What kind of research might have helped MySpace continue to compete after Facebook started taking over? What sorts of external factors might they have looked at? Support your response and be sure to discuss with others.
As a second question to discuss, should De Wolfe and Anderson have given up so much equity (66%) in the beginning to e Universe? What were the pros and cons of this? Was there an alternative strategy available? If so, what was it? Support your response.
MySpace should have realized that building their client based from a music-based perspective, lead to a confusion for the users. The foundations of MySpace were to introduce and build upon the idea of social networking, but the large initial user base were made up of musicians, bands, recording artists, etc. This causes many users to be confused when first interacting with MySpace (because the user did not know the purpose of MySpace). The company should have started off with marketing towards a broader user base, to help the users understand that the site is a social networking site. Facebook on the other hand was introduced primarily as a social networking site, which was first introduced to college students. This made it simple, and help created a strong user base that knew that the primary purpose of the site was to interact with friends. Another essential point is that Facebook created a platform that enabled developers (outside of the company) to create content, whereas MySpace had developed all their ideas internally (within the company), and had to follow longer procedures in order to get an idea to the development phase (after acquisitions).
Some external factors that MySpace should have focused on trends and a shifting consumer base. For example, competitors like Facebook highly emphasized no advertisements to prevent users from pestering advertisements. MySpace did not try to reduce advertisements, but instead the company increased the number of advertisements on their site. In addition, MySpace failed to notice the change in consumer base over the years, leading the company to become more irrelevant as compared to competitors. The company had formed a high dense consumer base of musicians in the earlier days of the company, and had not reached the more technologically adept consumer base (younger people – college students). With the additions of the platform the company was able to create a broad social networking site, but it took the company too long, because other companies were already emerging in the social networking market.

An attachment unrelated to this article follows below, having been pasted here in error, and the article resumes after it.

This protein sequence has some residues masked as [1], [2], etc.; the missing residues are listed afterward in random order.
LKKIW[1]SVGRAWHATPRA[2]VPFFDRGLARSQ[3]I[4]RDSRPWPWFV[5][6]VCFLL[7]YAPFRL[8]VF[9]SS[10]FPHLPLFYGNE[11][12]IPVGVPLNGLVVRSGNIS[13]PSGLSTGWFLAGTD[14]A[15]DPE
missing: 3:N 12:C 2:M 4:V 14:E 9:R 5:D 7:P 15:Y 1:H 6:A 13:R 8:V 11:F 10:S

In my opinion, DeWolfe and Anderson made a bad decision of giving up 66% equity of the company in its early days. This restrained the founders from creating the site that they envisioned. After the acquisitions, the founders barely had any control or authority to their own company. Each process took a substantial amount of time due to the procedural steps incorporated by the new parent company. Although, the company was largely impacted due to the early sell-off of equity, there were some benefits. Such as, the company receiving large portions of capital in order to develop the site, and having less liabilities, if there is a lawsuit against the company in the coming years. Also, the company would gain resources from eUniverse, which was a parent company for several technology-based company at the time. In addition, the decision may have been rational due to the time the deal was made, meaning that the Internet was not as developed as it is now or even five years ago, when the deal was made. Therefore, it would have been more difficult for the founders to get deals with potential investors, because there was more risk due to to the uncertainty of its success.
I would have proposed that the founders had gotten a loan, or a lower investment for a lower equity. Enough amount of money to help start-up the business, and build the platform. After creating the platform, the company should have let outside developers to create new applications that could be integrating into the site. This would have saved the company money, and equity in the long run. Since MySpace focused on developing the all the platforms and application in the company, there was more difficulty to operate without large sums of capital. This method may work, but the one thing that I believe MySpace did wrong was the launch of the company’s site. The site launched when the Internet was not necessarily available to a good portion of people, which led to the company’s strategy of going towards musicians and entertainers. If the company had waited to launch the company would have encompassed more groups on the social spectrum, and create a social networking site that helped connect everyone, rather than having a focus on developing the platform around a specific group. It may have been better to wait a bit to let the market develop rather than rushing in, without truly understanding how long it will take for the market to develop
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